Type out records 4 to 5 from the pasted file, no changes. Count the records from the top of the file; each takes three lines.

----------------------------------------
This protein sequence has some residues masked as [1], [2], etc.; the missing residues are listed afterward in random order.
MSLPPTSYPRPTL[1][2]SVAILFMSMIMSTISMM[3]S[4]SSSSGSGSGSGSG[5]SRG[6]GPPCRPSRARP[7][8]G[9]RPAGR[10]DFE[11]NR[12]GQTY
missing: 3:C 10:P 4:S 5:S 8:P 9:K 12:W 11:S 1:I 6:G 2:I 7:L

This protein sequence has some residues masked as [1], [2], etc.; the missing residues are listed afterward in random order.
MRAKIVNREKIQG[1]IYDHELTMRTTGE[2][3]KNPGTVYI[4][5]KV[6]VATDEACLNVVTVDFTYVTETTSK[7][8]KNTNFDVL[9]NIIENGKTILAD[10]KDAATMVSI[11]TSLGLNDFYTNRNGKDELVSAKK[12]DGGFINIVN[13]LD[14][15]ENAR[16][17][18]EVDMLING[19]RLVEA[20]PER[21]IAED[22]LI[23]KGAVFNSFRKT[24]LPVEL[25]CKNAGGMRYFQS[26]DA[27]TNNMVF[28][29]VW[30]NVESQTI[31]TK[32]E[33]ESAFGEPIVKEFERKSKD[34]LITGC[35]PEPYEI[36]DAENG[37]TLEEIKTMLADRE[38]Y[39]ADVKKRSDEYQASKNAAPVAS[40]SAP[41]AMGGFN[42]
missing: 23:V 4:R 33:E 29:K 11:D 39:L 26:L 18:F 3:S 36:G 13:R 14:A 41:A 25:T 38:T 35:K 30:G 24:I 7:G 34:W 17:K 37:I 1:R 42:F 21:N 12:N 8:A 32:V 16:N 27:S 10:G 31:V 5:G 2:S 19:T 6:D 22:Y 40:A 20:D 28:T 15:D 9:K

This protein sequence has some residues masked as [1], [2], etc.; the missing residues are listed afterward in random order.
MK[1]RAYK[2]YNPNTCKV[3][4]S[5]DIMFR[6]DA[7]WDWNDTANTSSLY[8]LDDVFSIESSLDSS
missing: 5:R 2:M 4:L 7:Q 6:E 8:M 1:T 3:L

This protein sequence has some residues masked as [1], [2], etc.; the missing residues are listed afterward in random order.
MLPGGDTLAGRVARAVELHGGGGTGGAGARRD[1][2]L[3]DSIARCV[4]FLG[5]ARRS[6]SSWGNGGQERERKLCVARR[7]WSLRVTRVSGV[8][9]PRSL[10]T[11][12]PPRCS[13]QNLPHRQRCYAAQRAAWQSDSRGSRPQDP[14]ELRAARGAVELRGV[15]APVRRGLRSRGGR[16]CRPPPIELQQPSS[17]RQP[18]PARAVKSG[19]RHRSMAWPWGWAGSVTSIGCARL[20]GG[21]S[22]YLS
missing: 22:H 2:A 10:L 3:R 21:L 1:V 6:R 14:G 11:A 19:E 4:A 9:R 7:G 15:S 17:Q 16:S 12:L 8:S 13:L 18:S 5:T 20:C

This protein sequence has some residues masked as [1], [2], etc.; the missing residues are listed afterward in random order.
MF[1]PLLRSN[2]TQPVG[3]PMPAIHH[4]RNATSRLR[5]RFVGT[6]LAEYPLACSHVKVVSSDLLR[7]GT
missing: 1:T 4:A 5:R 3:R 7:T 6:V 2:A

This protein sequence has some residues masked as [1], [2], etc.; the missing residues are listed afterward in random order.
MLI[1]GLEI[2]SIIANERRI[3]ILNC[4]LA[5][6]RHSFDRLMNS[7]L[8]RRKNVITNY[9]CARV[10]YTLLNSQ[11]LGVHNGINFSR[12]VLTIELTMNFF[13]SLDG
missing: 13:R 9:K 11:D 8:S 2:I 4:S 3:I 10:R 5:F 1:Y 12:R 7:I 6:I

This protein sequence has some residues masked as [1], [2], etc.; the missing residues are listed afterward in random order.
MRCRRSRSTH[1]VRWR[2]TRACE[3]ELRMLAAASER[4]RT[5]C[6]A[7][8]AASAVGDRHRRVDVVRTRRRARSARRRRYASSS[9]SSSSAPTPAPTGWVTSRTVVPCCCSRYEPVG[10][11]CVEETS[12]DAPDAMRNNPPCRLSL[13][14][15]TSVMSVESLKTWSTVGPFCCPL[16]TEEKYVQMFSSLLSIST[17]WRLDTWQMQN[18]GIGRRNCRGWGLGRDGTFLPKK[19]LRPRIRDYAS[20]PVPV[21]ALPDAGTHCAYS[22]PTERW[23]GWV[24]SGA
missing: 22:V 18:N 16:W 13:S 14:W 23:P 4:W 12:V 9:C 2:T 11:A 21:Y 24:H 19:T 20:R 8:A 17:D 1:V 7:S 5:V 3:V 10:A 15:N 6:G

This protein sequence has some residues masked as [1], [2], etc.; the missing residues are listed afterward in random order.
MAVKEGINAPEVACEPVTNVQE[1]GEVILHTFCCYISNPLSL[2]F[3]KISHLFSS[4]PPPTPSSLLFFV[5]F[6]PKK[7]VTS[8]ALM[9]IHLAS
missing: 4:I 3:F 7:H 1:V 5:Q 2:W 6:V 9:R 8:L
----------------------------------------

This protein sequence has some residues masked as [1], [2], etc.; the missing residues are listed afterward in random order.
MLPGGDTLAGRVARAVELHGGGGTGGAGARRD[1][2]L[3]DSIARCV[4]FLG[5]ARRS[6]SSWGNGGQERERKLCVARR[7]WSLRVTRVSGV[8][9]PRSL[10]T[11][12]PPRCS[13]QNLPHRQRCYAAQRAAWQSDSRGSRPQDP[14]ELRAARGAVELRGV[15]APVRRGLRSRGGR[16]CRPPPIELQQPSS[17]RQP[18]PARAVKSG[19]RHRSMAWPWGWAGSVTSIGCARL[20]GG[21]S[22]YLS
missing: 22:H 2:A 10:L 3:R 21:L 1:V 6:R 14:G 11:A 19:E 4:A 9:R 7:G 15:S 17:Q 16:S 12:L 8:S 13:L 18:S 5:T 20:C

This protein sequence has some residues masked as [1], [2], etc.; the missing residues are listed afterward in random order.
MF[1]PLLRSN[2]TQPVG[3]PMPAIHH[4]RNATSRLR[5]RFVGT[6]LAEYPLACSHVKVVSSDLLR[7]GT
missing: 1:T 4:A 5:R 3:R 7:T 6:V 2:A